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Nursing through menopause: why reasonable adjustments might help

Nurses struggling to keep working during perimenopause and menopause should ask employers for support to ease the burden of distressing symptoms
A woman comforts another who is showing signs of distress

Nurses struggling to keep working during perimenopause and menopause should ask employers for support to ease the burden of distressing symptoms

Nurses going through the menopause are more likely to quit their jobs because employers fail to support them if they experience challenging symptoms.

And some move to less stressful roles or take more time off because their symptoms cause them embarrassment or distress, advanced menopause specialist Debra Holloway said.

‘Menopause is silently affecting millions of working women,’ she told a seminar at the RCN’s annual congress in Glasgow.

‘We’re less likely to go for promotion, we’re less satisfied with our jobs and our roles and we’re more likely to quit.’

    Nurses struggling to keep working during perimenopause and menopause should ask employers for support to ease the burden of distressing symptoms

    Picture: iStock

    Nurses going through the menopause are more likely to quit their jobs because employers fail to support them if they experience challenging symptoms.

    And some move to less stressful roles or take more time off because their symptoms cause them embarrassment or distress, advanced menopause specialist Debra Holloway said.

    ‘Menopause is silently affecting millions of working women,’ she told a seminar at the RCN’s annual congress in Glasgow.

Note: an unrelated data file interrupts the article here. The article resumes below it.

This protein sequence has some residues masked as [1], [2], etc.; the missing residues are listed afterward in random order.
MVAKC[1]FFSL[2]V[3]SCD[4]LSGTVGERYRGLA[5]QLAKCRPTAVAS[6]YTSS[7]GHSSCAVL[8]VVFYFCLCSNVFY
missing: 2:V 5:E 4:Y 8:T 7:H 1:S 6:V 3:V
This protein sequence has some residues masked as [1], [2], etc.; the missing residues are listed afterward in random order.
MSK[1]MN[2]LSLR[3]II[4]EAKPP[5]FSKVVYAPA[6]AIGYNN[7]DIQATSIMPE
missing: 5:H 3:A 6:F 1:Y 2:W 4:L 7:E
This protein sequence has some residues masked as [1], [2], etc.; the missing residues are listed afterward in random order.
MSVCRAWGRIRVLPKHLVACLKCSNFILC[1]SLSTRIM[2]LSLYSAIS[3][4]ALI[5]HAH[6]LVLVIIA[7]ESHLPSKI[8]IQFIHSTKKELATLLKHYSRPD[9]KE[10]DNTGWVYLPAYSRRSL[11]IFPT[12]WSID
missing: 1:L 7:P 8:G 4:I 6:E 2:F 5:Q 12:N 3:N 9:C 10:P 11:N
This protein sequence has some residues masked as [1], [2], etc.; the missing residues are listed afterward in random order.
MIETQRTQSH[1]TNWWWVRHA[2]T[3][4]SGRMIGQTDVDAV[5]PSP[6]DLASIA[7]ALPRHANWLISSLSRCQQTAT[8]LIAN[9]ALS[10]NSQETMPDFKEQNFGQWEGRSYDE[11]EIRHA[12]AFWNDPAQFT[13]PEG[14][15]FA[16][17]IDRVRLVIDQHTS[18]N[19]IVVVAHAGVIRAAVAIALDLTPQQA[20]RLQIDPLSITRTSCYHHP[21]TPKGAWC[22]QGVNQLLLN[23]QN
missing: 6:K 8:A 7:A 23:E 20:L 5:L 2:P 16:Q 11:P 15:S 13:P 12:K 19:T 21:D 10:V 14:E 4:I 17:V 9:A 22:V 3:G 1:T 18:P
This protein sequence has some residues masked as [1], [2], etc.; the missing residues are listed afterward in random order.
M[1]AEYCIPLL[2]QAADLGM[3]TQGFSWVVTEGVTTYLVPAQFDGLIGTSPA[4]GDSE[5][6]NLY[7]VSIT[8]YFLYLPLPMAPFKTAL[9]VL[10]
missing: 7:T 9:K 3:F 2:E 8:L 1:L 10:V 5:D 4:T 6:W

‘We’re less likely to go for promotion, we’re less satisfied with our jobs and our roles and we’re more likely to quit.’

    A (2022) study by researchers at University College London found early menopause reduced the time women spent at work in their early fifties.

    I’m a women’s health specialist and I didn’t recognise my own symptoms

    RCN women’s health forum Katharine Gale chair told the seminar how, despite almost three decades working as a nurse in women’s health, she did not recognise her own severe symptoms as the perimenopause.

    ‘I thought I was going mad,’ said Ms Gale, who is currently researching the impact of menopause on women working in the NHS.

    ‘I was working long hours as a senior nurse, and for those around me I looked like I was thriving, and yet I was barely surviving. I was thrown off course by my own body and the intensity and severity of the symptoms.

    ‘But I hadn’t thought to ask my GP whether my symptoms of anxiety, insomnia and fatigue were the start of my journey on the menopause.’

    Ask for reasonable adjustments in your workplace

    Ms Gale and Ms Holloway urged nurses to request reasonable adjustments at work while going through the menopause, including simple changes such as considerations for room temperature and uniform to mediate hot flushes.

    ‘You shouldn’t need to beg for these adjustments, you shouldn’t need to wait,’ said Ms Gale.

    ‘It can be hard to overcome these issues, but it’s what we need to help us keep doing the job we love.’

    The National Institute for Health and Care Excellence is reviewing diagnosis and treatment guidance for menopause, due to be published in August 2023.


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